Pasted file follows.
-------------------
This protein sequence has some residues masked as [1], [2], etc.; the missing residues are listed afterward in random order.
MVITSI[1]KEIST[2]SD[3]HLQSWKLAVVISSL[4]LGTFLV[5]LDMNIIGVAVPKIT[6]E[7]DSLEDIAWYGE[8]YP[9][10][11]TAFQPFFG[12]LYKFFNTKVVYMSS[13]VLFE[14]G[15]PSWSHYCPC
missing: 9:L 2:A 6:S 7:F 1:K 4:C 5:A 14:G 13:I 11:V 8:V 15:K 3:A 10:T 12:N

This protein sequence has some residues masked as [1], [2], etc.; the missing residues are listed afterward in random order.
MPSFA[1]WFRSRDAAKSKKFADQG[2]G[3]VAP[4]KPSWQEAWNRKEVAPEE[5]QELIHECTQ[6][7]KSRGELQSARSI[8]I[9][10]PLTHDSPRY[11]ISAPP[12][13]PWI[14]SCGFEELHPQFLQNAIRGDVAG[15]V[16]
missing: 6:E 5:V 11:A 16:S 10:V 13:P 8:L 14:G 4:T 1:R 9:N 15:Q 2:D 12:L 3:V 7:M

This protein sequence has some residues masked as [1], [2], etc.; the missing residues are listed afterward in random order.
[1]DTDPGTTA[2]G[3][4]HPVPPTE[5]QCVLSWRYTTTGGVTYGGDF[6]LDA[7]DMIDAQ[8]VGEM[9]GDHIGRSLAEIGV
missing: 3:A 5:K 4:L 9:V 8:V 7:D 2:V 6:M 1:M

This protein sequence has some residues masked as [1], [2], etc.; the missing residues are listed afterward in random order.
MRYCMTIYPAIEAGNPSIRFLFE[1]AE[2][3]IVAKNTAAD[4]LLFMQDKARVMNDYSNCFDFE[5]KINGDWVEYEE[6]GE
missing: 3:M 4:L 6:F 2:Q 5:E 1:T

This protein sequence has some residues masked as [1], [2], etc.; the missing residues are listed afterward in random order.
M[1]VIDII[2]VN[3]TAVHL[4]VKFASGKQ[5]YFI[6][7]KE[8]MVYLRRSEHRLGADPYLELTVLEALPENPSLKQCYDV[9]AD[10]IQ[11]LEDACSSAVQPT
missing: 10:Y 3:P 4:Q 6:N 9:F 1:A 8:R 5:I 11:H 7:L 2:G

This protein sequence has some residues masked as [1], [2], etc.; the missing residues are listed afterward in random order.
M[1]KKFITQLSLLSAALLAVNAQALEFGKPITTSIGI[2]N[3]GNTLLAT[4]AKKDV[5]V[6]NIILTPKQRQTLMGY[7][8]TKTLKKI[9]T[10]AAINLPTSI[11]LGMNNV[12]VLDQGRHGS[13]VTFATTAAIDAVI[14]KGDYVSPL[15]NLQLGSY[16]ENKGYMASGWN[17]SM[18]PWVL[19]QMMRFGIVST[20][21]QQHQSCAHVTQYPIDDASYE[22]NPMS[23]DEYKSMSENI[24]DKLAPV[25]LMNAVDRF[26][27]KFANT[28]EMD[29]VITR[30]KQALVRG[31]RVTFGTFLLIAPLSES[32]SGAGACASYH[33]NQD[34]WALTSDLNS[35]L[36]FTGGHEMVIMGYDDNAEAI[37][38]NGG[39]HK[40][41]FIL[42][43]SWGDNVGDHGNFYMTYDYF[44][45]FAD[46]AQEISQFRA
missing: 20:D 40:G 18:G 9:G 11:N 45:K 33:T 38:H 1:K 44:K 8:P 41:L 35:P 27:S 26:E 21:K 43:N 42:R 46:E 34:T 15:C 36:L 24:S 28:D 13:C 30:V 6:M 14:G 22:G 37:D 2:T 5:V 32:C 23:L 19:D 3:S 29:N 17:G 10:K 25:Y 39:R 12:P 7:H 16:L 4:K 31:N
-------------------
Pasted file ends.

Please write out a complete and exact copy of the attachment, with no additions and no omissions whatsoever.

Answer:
This protein sequence has some residues masked as [1], [2], etc.; the missing residues are listed afterward in random order.
MVITSI[1]KEIST[2]SD[3]HLQSWKLAVVISSL[4]LGTFLV[5]LDMNIIGVAVPKIT[6]E[7]DSLEDIAWYGE[8]YP[9][10][11]TAFQPFFG[12]LYKFFNTKVVYMSS[13]VLFE[14]G[15]PSWSHYCPC
missing: 9:L 2:A 6:S 7:F 1:K 4:C 5:A 14:G 13:I 11:V 8:V 15:K 3:A 10:T 12:N

This protein sequence has some residues masked as [1], [2], etc.; the missing residues are listed afterward in random order.
MPSFA[1]WFRSRDAAKSKKFADQG[2]G[3]VAP[4]KPSWQEAWNRKEVAPEE[5]QELIHECTQ[6][7]KSRGELQSARSI[8]I[9][10]PLTHDSPRY[11]ISAPP[12][13]PWI[14]SCGFEELHPQFLQNAIRGDVAG[15]V[16]
missing: 6:E 5:V 11:A 16:S 10:V 13:P 8:L 14:G 4:T 1:R 9:N 15:Q 2:D 12:L 3:V 7:M

This protein sequence has some residues masked as [1], [2], etc.; the missing residues are listed afterward in random order.
[1]DTDPGTTA[2]G[3][4]HPVPPTE[5]QCVLSWRYTTTGGVTYGGDF[6]LDA[7]DMIDAQ[8]VGEM[9]GDHIGRSLAEIGV
missing: 3:A 5:K 4:L 9:V 8:V 7:D 2:V 6:M 1:M

This protein sequence has some residues masked as [1], [2], etc.; the missing residues are listed afterward in random order.
MRYCMTIYPAIEAGNPSIRFLFE[1]AE[2][3]IVAKNTAAD[4]LLFMQDKARVMNDYSNCFDFE[5]KINGDWVEYEE[6]GE
missing: 3:M 4:L 6:F 2:Q 5:E 1:T

This protein sequence has some residues masked as [1], [2], etc.; the missing residues are listed afterward in random order.
M[1]VIDII[2]VN[3]TAVHL[4]VKFASGKQ[5]YFI[6][7]KE[8]MVYLRRSEHRLGADPYLELTVLEALPENPSLKQCYDV[9]AD[10]IQ[11]LEDACSSAVQPT
missing: 10:Y 3:P 4:Q 6:N 9:F 1:A 8:R 5:I 11:H 7:L 2:G

This protein sequence has some residues masked as [1], [2], etc.; the missing residues are listed afterward in random order.
M[1]KKFITQLSLLSAALLAVNAQALEFGKPITTSIGI[2]N[3]GNTLLAT[4]AKKDV[5]V[6]NIILTPKQRQTLMGY[7][8]TKTLKKI[9]T[10]AAINLPTSI[11]LGMNNV[12]VLDQGRHGS[13]VTFATTAAIDAVI[14]KGDYVSPL[15]NLQLGSY[16]ENKGYMASGWN[17]SM[18]PWVL[19]QMMRFGIVST[20][21]QQHQSCAHVTQYPIDDASYE[22]NPMS[23]DEYKSMSENI[24]DKLAPV[25]LMNAVDRF[26][27]KFANT[28]EMD[29]VITR[30]KQALVRG[31]RVTFGTFLLIAPLSES[32]SGAGACASYH[33]NQD[34]WALTSDLNS[35]L[36]FTGGHEMVIMGYDDNAEAI[37][38]NGG[39]HK[40][41]FIL[42][43]SWGDNVGDHGNFYMTYDYF[44][45]FAD[46]AQEISQFRA
missing: 20:D 40:G 18:G 9:G 11:N 45:K 33:T 38:H 1:K 44:K 8:P 41:L 35:P 27:S 26:E 21:K 43:N 42:R 46:E 34:T 15:C 36:L 24:S 28:D 13:C 30:V 6:M 14:G 22:G 37:D 2:T 5:V 32:C 23:L 19:D 3:S 29:N 17:G 10:K 25:Y 39:R 12:P 7:H 16:L 4:K 31:N